Played by Gaston MoschinAn early-twentieth-century Little Italy Mafia don. Fanucci is a small-time extortionist who dresses like a big-time pimp. Murdering him is Vito Corleone’s first step toward gaining power in his neighborhood.
Played by Salvatore CorsittoAn undertaker who asks Vito to avenge his daughter’s beating.
Played by Al MartinoA famous singer and actor, like Frank Sinatra. Though a successful performer, Johnny Fontane comes to Vito, his godfather, for help with his career on more than one occasion.
Played by Al LettieriA gangster known as the Turk. Sollozzo is involved in the narcotics trade and is backed by Barzini and Tattaglia (another Mafia boss).
Played by Sterling HaydenA corrupt, bigoted policeman who moonlights as Sollozzo’s bodyguard.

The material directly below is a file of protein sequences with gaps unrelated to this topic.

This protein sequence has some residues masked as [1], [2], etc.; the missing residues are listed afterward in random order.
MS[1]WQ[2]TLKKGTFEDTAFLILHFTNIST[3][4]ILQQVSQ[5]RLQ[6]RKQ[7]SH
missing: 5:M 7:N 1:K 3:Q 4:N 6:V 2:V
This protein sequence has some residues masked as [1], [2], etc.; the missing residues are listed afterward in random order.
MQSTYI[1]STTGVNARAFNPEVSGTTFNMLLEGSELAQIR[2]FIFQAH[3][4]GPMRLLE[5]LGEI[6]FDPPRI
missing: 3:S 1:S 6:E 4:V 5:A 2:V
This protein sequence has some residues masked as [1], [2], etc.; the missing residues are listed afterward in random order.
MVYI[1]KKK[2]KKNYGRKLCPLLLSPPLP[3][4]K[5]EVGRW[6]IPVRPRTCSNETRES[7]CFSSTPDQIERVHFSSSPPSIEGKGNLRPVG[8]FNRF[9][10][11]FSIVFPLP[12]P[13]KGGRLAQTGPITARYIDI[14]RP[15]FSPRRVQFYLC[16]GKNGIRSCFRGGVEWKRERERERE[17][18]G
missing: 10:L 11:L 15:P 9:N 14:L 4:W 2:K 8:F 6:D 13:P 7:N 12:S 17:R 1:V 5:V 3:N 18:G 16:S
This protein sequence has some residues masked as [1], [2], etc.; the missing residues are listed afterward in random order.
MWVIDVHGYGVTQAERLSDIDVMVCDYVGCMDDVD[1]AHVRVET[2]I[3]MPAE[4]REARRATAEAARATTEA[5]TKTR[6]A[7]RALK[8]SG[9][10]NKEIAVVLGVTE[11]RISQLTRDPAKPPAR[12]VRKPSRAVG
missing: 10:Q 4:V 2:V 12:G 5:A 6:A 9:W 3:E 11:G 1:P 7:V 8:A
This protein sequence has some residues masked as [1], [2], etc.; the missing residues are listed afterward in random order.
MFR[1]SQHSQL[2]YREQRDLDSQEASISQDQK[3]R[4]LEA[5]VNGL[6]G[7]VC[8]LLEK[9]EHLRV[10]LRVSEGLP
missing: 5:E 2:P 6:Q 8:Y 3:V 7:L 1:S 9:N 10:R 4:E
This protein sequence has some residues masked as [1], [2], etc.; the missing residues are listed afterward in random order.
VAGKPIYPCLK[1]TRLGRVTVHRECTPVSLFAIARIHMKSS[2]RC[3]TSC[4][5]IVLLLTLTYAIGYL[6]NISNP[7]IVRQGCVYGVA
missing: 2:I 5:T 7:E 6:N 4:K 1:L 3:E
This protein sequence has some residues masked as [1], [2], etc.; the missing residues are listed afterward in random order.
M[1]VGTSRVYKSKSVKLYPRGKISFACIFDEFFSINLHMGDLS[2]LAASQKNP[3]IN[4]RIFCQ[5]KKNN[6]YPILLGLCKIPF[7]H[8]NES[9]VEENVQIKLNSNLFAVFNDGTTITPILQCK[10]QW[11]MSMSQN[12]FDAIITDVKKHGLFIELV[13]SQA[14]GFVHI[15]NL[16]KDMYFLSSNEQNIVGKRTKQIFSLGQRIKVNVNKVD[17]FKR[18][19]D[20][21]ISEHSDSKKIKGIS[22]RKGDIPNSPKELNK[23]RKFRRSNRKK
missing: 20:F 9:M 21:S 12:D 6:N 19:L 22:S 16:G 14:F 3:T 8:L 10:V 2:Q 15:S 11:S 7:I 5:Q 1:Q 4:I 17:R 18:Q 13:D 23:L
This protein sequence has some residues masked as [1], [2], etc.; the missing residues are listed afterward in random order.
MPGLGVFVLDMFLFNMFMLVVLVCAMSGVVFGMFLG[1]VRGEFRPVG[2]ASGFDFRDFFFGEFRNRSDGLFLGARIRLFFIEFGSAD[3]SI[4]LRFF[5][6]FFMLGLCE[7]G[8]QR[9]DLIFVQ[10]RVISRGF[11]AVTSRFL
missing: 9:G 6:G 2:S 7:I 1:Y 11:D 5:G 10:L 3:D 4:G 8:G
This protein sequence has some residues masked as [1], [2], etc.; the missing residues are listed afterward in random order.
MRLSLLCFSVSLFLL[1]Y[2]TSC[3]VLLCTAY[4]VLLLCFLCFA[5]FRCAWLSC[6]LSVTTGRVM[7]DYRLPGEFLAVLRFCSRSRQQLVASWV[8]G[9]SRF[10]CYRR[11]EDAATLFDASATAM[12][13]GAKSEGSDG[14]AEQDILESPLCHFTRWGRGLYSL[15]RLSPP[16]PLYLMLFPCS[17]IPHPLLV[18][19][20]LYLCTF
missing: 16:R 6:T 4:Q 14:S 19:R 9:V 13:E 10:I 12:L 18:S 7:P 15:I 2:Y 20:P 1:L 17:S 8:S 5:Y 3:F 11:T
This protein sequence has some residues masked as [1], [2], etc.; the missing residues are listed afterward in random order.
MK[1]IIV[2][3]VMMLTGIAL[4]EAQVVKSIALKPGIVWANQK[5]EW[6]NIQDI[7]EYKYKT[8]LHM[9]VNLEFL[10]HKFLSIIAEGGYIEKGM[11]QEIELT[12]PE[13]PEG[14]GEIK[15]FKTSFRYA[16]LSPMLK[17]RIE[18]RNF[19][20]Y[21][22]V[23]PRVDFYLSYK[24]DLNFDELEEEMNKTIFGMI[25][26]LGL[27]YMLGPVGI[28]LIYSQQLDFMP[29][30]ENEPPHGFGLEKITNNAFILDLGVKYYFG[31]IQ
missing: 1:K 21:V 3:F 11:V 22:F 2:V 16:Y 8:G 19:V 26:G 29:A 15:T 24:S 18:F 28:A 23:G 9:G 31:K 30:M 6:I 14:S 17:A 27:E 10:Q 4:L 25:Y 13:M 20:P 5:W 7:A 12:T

Played by John MarleyA Hollywood film producer who refuses to give Johnny Fontane a part in his latest war movie. Woltz is crass and materialist, more capitalist than artist.
Played by Lee StrasbergAn aging Jewish gangster and an old colleague of Vito. Roth partners with Michael in business dealings in Las Vegas and Havana, Cuba, in The Godfather Part II. Roth is terminally ill and seems to be dying throughout the film, but he still finds time between doctor’s visits to manipulate foreign presidents and plan assassinations.
Played by Michael V. GazzoThe head of the New York branch of the Corleone family after Michael moves most of the operation to Las Vegas. Pentangeli is a Mafia traditionalist who feels that Michael isn’t running things like Vito did. But despite their differences, Pentangeli refuses to testify against Michael during congressional hearings on the Mafia. While serving out a prison term for contempt of Congress, he kills himself, reenacting the ritual suicide of a failed Roman conspirator.
Played by G. D. SpradlinA corrupt Nevada senator. One of the least attractive characters in the trilogy, Geary is two-faced, bigoted, and adulterous. He defends Michael in the congressional hearings, but only because Tom caught him in Vegas, unconscious in bed with a murdered prostitute. Geary’s presence in the movie is a sign of Coppola’s cynicism about politics.